Colorado Hague apostille
Navigating the Colorado apostille process for personal and business documents is a critical step for those engaging in international transactions. By using the Colorado apostille services of Foreign Documents Express, individuals and businesses can ensure a smooth and efficient legalization process, making their documents legally recognized and valid in foreign countries.
Hague apostilles can be applied to many kinds of documents, e.g. birth certificates, marriage certificates, death certificates, divorce records, documents notarized by a Colorado notary public, etc. However, to be eligible for a Colorado State apostille, your document must originate from the State of Colorado.
In the State of Colorado, as in all U.S. states, an apostille is a separate page attached to the document by staples. It is signed by the Secretary of the State (facsimile signature) and has the Seal of the State of Colorado. Colorado apostilles are issued in English/Spanish/French.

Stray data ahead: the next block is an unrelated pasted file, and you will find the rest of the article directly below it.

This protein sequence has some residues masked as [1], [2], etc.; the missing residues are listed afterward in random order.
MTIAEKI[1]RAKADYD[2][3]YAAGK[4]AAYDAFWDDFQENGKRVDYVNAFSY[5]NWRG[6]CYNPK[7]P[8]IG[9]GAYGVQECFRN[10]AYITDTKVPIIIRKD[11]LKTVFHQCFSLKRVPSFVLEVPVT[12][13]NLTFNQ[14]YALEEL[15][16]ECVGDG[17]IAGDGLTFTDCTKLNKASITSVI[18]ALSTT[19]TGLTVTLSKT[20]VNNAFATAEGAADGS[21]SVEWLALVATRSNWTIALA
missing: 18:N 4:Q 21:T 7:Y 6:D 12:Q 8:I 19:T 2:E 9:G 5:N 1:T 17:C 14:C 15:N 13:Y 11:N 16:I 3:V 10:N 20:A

Colorado apostille: $175
Processing time: app. 10 bus. days + mail
Please complete the Order Form and mail it with your original document(s) to
If you are sending your document(s) from a foreign country, please use FedEx, DHL or TNT, and email the tracking number so that we can watch for your package.
No hidden fees.
Our guarantee: If we are unable to get your documents apostilled or legalized, we will issue a 100% refund, we do not keep any service fees.
Colorado apostille guidelines:
The following documents qualify for Colorado apostilles:
Colorado apostille tips:
Colorado law does not allow notaries to make and certify copies of vital records (birth, death certificates) and other public records. Copies of vital records need to be obtained through Colorado Department of Public Health and Enviroment
Colorado apostilles cannot be obtained for improperly notarized documents. This includes cases where the notary appears to have exceeded his or her statutory authority, such as engaging in the unauthorized practice of law.
Sometimes apostille and authentication requests for notarized power of attorney documents (POAs) intended for use in Mexico contain legal conclusions by the notary, including statements about the legal capacities of the parties involved. Some POAs indicate that the notary has read and explained the legal meaning of the document to the grantor. Unless the notary is also an attorney licensed to practice law in Colorado, notarizing these types of documents constitutes the unauthorized practice of law.
Documents must have an original "live-ink" signature (not stamped or photocopied).